Charlie Huston, the author of The Shotgun Rule, the Edgar-nominated Henry Thompson trilogy, and the Joe Pitt novels (including Already Dead, Mar/Apr 2006), lives in Los Angeles.
The Story: Out of desperation, Webster Goodhue (Web), a luckless slacker and former Los Angeles elementary-school teacher, accepts part-time work from Po Sin and his Clean Team. But it’s no regular cleaning job—rather, this one requires mopping up the bloody, pulpy mess that remains at crime and trauma scenes. Already suffering from post-traumatic stress disorder, Web finds the job gross enough before he receives a call from a deceased Malibu man’s daughter, Soledad, to clean up remains from another gory death. Web soon finds himself involved with a beautiful woman, his estranged father, and situations with violent thugs, thieves, and a turf war—and way in over his head.
Ballantine. 319 pages. $25. ISBN: 034550111X
Dallas Morning News
"[The dialogue] gives the actual reading of the book a sort of caffeinated, jittery edge that perfectly fits the subject matter. … Huston’s characters are mostly loons, but his way with characterization and plot are so sure-handed and appealing, you’ll find yourself desperately hoping they survive to live another day and star in a sequel, Clorox at the ready." Joe Tipping
"The Mystic Arts of Erasing All Signs of Death is a crime novel, but except for the events that unfold in the first chapter, which go unexplained for quite a while, the reader would have no clue that things are about to turn ugly—or to be fair, uglier—until almost halfway through the novel. … Huston gradually pulls the reader in with a carefully revealed back story." Robin Vidimos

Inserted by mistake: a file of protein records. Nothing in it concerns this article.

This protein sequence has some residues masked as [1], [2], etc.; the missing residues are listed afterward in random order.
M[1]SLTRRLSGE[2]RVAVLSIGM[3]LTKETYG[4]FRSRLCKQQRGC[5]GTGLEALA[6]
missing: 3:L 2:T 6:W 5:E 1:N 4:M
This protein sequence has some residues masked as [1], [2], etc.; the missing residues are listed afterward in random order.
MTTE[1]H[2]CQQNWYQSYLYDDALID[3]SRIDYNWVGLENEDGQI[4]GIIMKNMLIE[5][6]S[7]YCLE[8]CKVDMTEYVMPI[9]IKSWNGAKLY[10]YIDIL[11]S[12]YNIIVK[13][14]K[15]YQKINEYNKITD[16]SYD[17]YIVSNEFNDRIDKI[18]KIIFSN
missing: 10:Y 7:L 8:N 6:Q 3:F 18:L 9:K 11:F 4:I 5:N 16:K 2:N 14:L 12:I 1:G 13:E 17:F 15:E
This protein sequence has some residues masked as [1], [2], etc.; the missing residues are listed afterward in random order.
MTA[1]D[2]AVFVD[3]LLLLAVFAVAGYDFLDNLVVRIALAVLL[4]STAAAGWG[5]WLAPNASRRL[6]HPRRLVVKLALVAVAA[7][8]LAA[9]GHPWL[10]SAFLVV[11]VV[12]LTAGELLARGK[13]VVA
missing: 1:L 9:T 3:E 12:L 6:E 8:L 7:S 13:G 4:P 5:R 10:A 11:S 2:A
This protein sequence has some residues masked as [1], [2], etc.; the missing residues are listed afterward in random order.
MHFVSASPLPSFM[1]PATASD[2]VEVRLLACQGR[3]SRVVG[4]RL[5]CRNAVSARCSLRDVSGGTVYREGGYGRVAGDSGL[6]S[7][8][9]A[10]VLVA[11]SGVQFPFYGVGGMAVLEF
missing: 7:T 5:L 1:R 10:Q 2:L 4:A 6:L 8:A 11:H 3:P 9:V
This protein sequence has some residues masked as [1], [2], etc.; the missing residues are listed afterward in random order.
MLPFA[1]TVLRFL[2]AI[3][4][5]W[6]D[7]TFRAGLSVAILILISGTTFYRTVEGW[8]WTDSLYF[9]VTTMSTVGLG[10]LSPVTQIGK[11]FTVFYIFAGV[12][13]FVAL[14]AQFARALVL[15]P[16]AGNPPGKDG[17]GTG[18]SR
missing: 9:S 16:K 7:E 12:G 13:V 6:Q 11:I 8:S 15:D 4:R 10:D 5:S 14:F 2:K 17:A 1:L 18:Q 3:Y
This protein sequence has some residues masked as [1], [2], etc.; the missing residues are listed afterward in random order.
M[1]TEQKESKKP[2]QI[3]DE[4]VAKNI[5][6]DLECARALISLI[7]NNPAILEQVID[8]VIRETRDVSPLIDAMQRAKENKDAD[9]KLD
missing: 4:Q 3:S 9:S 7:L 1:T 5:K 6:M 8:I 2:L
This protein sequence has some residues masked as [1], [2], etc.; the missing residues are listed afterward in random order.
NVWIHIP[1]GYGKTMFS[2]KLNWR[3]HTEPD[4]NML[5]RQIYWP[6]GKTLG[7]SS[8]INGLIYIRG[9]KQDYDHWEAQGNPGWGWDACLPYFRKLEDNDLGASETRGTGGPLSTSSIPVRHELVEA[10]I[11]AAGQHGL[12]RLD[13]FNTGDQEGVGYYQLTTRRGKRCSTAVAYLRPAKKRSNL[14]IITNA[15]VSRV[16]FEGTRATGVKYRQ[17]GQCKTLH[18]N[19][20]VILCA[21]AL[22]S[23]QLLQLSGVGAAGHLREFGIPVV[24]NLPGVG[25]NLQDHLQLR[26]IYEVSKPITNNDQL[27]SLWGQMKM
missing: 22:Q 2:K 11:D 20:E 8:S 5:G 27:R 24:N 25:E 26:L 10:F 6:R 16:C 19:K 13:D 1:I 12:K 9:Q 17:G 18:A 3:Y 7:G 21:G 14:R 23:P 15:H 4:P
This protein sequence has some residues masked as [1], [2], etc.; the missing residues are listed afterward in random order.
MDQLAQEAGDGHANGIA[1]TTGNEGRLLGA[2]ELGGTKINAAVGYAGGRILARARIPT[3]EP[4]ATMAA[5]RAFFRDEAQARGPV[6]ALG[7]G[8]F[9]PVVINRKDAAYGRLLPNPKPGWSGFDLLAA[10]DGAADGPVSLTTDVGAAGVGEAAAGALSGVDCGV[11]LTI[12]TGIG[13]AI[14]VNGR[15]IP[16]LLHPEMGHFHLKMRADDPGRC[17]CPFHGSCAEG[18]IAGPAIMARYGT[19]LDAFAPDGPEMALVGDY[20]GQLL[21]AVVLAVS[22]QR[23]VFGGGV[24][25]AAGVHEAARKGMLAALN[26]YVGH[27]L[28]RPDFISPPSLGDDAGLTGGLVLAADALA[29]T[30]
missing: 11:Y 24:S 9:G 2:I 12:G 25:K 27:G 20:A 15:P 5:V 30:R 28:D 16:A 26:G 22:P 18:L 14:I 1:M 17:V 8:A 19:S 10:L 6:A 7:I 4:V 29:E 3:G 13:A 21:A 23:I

"Huston’s ideal readers are probably young, hip and enamored of the grotesque and surreal underbelly of American life, which of course is never more extreme than in Los Angeles. … The novel had me laughing out loud many times, but of course, like all the best comic fiction (Catch-22 and Portnoy’s Complaint come to mind), at bottom it is deadly serious. Life is violent, messy and all too short, and laughter is the best revenge." Patrick Anderson
Los Angeles Times
"If you think this sounds gross, then, like me, you’ve never really brought yourself up to speed on the subject. … The real subjects here are grief and the quest for friendship and family." Richard Rayner
New York Times
"Despite frequent and literally splashy touches of the grotesque, [the novel] takes a tart, quick-witted, sharply funny trip, hijacked only by certain conventional plot touches and brushes with sentimentality. … And if Mr. Huston’s strong suit is not reinventing these basic plot points, he more than compensates with scorchingly good dialogue and banner-worthy chapter headings." Janet Maslin
NY Times Book Review
"Despite his cleverness in engineering a treacherous romance for Web, along with ‘some kind of dead-body-cleanup range war’ between the good-guy Clean Team and their thuggish rivals at a company called Aftershock, Huston isn’t as noir as he probably wants to be. Web has a sentimental streak that would shame Dickens, and the miseries he’s had to bear are absurdly overstated." Marilyn Stasio
Mystic Arts—which critics agree just may push Charlie Huston into crime fiction’s mainstream—may not appeal to readers who cringe at violent, bloody scenes or profane language. Still, "if one tends to find humor in unlikely places," noted the Denver Post, "Huston has created a work that is sly, twisted and surprising—one well worth the investment of time." All critics praised the excellent characterization ("brazen originals") and sharp, witty dialogue (that of "a death-defying talent") (Washington Post). Some stock plotting dampened a couple of reviews, but critics took delight in Huston’s serious, if understated, themes about friendship, life, death.